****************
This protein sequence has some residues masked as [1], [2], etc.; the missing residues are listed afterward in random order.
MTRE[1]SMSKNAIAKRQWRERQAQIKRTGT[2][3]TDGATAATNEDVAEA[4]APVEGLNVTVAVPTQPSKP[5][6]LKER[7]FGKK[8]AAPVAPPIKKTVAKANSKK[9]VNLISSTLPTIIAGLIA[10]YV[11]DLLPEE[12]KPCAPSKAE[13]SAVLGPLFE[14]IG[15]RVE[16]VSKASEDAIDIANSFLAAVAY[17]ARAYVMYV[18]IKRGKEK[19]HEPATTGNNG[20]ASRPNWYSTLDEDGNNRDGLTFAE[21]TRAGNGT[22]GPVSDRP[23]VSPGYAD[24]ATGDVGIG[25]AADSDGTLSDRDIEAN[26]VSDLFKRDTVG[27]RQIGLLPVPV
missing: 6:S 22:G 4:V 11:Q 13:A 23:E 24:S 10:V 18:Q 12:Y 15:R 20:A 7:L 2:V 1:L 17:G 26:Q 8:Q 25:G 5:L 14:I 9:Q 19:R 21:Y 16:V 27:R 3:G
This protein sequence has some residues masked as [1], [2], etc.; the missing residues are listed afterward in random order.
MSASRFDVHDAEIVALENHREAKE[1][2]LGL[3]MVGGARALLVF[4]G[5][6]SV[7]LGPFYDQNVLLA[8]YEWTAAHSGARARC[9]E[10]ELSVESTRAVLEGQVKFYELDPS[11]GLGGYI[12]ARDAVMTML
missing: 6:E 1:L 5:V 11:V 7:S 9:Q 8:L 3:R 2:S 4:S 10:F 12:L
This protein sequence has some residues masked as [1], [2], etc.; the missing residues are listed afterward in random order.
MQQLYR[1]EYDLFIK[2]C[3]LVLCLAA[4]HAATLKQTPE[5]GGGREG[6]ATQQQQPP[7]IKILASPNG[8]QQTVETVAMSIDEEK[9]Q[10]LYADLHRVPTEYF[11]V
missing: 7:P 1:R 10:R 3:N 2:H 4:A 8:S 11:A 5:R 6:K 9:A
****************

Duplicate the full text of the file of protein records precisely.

This protein sequence has some residues masked as [1], [2], etc.; the missing residues are listed afterward in random order.
MTRE[1]SMSKNAIAKRQWRERQAQIKRTGT[2][3]TDGATAATNEDVAEA[4]APVEGLNVTVAVPTQPSKP[5][6]LKER[7]FGKK[8]AAPVAPPIKKTVAKANSKK[9]VNLISSTLPTIIAGLIA[10]YV[11]DLLPEE[12]KPCAPSKAE[13]SAVLGPLFE[14]IG[15]RVE[16]VSKASEDAIDIANSFLAAVAY[17]ARAYVMYV[18]IKRGKEK[19]HEPATTGNNG[20]ASRPNWYSTLDEDGNNRDGLTFAE[21]TRAGNGT[22]GPVSDRP[23]VSPGYAD[24]ATGDVGIG[25]AADSDGTLSDRDIEAN[26]VSDLFKRDTVG[27]RQIGLLPVPV
missing: 6:S 22:G 4:V 11:Q 13:A 23:E 24:S 10:V 18:Q 12:Y 15:R 20:A 7:L 2:V 1:L 17:G 26:Q 8:Q 25:G 5:L 14:I 9:Q 19:R 21:Y 16:V 27:R 3:G
This protein sequence has some residues masked as [1], [2], etc.; the missing residues are listed afterward in random order.
MSASRFDVHDAEIVALENHREAKE[1][2]LGL[3]MVGGARALLVF[4]G[5][6]SV[7]LGPFYDQNVLLA[8]YEWTAAHSGARARC[9]E[10]ELSVESTRAVLEGQVKFYELDPS[11]GLGGYI[12]ARDAVMTML
missing: 6:E 1:L 5:V 11:V 7:S 9:Q 8:L 3:R 2:S 4:S 10:F 12:L
This protein sequence has some residues masked as [1], [2], etc.; the missing residues are listed afterward in random order.
MQQLYR[1]EYDLFIK[2]C[3]LVLCLAA[4]HAATLKQTPE[5]GGGREG[6]ATQQQQPP[7]IKILASPNG[8]QQTVETVAMSIDEEK[9]Q[10]LYADLHRVPTEYF[11]V
missing: 7:P 1:R 10:R 3:N 2:H 4:A 8:S 11:A 5:R 6:K 9:A